Ottawa's not usually considered a "hip" town. We do have a music scene, but it's small and flabby-armed compared to the diverse offerings in our two biggest neighbours, Toronto and Montreal. So when something like the Junos happens, it's a huge deal. All of a sudden, my sleepy little town became a virtual Mecca of the best that Canadian music had to offer, with concerts happening in every club and a weekend line-up of bands that's longer than what we usually see in a whole season. And when that happened, it temporarily turned Ottawa's small (but savvy) music-appreciating public into a bloodthirsty, signature-hunting mob.

I was surprised to hear that people actually planned to scour the city this past weekend for any signs of recognizable celebrities. Parties of people strategizing where their favourite stars would be most likely to grab a burger, bar-hopping from show-to-show in the vain hopes of bumping into Shania Twain or Raine Maida while waiting for a beer, overwhelming and wrestling to the ground anyone wearing a hoody and a pair of Vans just in case he was one of the guys from Gob. I have to admit than even I, an adamant believer in musicians and actors being people rather than Gods, craned my neck just a bit whenever I saw a limousine or a Hummer H2.

But as I say, musicians are people. People with talents, yes, people who are in the public eye, also yes -- but still plain old people. We place celebrities on pedestals and see them as the embodiments of a lifestyle that many people aspire to, including fame, wealth, power, and non-stop, 24-hour-a-day parties. The truth of the matter is that for most of these artists, especially the ones that are just starting to make a name for themselves, the glitz and glamour is a facade and their lives aren't nearly as luxurious as we are lead to believe. This is even more true in Canada, where making a living as any kind of artist is a huge accomplishment.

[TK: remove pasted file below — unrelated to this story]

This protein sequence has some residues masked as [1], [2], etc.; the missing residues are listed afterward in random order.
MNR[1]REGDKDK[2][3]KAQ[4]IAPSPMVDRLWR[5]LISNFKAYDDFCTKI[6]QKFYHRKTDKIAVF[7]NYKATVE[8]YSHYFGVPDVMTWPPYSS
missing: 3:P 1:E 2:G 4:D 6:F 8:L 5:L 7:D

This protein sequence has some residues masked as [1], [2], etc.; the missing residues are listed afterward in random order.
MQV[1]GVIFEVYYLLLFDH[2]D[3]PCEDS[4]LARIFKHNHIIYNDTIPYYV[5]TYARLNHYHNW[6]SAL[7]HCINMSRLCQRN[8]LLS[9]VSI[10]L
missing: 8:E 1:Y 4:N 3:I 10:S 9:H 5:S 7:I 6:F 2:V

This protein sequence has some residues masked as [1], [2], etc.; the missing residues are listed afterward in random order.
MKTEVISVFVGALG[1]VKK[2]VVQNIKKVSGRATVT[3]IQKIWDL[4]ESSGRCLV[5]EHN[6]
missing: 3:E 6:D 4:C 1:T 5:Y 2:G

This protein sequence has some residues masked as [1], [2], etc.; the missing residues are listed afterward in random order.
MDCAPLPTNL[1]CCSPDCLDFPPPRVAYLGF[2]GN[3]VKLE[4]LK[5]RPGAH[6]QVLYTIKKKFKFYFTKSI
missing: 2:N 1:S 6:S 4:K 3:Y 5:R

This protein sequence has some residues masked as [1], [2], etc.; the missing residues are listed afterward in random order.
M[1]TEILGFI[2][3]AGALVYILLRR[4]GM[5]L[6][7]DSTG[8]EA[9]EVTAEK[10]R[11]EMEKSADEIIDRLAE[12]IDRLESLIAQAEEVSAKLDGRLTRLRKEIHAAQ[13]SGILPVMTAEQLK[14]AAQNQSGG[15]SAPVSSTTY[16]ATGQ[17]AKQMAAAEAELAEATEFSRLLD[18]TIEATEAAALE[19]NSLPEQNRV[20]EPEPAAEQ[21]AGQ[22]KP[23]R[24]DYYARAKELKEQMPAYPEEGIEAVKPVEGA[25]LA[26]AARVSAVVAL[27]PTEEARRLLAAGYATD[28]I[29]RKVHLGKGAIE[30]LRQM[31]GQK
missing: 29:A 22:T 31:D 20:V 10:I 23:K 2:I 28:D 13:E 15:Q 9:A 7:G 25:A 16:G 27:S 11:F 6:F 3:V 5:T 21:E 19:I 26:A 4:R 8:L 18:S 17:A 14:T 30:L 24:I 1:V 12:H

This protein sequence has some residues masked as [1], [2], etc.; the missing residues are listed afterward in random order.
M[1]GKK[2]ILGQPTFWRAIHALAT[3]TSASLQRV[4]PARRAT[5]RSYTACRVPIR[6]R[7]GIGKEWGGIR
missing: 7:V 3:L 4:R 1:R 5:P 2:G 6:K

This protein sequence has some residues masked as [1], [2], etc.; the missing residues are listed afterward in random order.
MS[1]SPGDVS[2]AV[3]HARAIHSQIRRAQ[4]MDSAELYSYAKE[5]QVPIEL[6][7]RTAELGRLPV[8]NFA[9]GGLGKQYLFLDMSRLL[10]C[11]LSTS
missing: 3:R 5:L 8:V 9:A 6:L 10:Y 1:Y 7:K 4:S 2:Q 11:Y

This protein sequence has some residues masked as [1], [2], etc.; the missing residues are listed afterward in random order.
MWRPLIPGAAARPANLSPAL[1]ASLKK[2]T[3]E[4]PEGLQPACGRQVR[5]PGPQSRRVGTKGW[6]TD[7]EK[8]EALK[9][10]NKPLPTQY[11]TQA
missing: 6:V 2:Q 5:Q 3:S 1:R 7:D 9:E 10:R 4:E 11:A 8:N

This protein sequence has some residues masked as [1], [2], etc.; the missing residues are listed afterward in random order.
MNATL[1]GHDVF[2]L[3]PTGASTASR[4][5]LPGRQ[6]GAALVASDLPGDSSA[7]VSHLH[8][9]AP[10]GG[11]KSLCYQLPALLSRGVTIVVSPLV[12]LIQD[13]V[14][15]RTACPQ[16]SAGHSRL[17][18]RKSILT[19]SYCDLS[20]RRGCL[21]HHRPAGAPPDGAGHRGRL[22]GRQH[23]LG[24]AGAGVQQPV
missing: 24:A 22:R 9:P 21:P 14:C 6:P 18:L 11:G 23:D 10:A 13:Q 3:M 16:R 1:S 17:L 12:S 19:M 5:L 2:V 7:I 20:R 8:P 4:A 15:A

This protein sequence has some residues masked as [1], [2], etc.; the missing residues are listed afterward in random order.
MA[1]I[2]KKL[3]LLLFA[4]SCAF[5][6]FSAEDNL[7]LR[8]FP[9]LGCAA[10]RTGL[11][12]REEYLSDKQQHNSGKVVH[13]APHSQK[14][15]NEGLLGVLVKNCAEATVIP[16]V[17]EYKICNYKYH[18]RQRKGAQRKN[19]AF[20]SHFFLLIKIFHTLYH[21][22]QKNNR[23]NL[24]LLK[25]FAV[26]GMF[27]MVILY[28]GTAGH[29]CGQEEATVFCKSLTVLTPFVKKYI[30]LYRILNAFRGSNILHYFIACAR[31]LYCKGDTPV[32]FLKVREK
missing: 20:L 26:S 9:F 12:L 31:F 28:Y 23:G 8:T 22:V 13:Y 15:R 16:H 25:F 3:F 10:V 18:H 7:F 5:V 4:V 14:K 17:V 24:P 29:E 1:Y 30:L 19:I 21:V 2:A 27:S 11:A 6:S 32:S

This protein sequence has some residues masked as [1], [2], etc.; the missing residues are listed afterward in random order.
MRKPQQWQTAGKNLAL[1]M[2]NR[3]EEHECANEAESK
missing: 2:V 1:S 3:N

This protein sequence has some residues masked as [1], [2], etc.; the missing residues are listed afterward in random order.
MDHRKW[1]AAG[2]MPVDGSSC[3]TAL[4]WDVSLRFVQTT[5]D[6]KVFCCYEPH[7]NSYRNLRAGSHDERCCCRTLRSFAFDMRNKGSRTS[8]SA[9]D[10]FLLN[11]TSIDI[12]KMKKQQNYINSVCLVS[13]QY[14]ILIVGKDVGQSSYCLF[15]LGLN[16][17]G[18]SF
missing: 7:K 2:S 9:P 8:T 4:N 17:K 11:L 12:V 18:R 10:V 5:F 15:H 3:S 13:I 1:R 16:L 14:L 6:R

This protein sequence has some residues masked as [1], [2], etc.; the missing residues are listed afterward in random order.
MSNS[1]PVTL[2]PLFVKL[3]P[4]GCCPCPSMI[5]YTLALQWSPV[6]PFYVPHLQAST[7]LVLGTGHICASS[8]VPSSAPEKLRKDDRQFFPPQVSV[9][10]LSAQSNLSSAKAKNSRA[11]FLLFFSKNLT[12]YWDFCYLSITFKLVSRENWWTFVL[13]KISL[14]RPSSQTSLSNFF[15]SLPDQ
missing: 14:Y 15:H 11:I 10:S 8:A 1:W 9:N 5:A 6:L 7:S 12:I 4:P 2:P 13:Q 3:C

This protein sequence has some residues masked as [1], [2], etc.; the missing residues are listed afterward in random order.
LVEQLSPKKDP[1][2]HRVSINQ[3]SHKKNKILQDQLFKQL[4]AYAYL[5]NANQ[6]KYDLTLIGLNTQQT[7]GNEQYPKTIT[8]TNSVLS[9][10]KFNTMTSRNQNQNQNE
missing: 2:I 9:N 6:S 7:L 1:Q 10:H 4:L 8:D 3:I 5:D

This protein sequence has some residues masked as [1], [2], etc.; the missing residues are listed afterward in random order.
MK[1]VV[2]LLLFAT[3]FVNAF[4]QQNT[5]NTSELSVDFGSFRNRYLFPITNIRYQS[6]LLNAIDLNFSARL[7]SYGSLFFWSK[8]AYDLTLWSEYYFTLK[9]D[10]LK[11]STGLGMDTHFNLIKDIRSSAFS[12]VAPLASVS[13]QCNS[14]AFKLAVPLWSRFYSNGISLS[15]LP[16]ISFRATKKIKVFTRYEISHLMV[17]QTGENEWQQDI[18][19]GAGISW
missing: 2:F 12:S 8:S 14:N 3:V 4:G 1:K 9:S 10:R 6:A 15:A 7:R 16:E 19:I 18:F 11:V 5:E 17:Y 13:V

I've had lots of friends who have tried to make it in the industry. I've actually talked to respected artists (Sarah Slean and Ivana Santilli in particular) who have had a certain amount of success, and they still told me the same thing: making it in the music business is tough. Now, for the most part, musicians (who I have met or been friends with) tend to be reserved about their music and very grateful to everyone who comes out to their shows and sees them play. And then there are others, a minority, who let the whole thing go to their head.

On Friday night, we decided to catch one of the "Juno-Fest 2003" shows at a little club called the Cafe Dekcuf (seems like a strange name for a club until you read the last part backwards). There were shows all around the city, but we picked this one in particular for two reasons: my girlfriend, Stacey, knows the musicians from one of the bands (in fact, at one point, she was going to play piano for them) and I had seen them years before and it was one of the most memorable concerts I've ever been to. The band is called Sully.

Now, Sully's an incredibly talented band. Vocalist Becke Gainworth has one of the most hauntingly beautiful voices that I've ever heard, working well at any level of intensity, whether whispering or shouting, making her songs a layered and textured experience of sound and emotion. Sully's lyrics and instrumental music complement each other so well that despite years of hardships as a hungry band, they've managed to stay together and build their careers on their own terms. They create music that can be described as a dreamscape, sometimes soft, wandering, melodic, melancholy and poetic, and at other times hard, direct, edgy, and slightly chaotic and yet always intelligent and fresh, held together with Becke's exceptional vocals.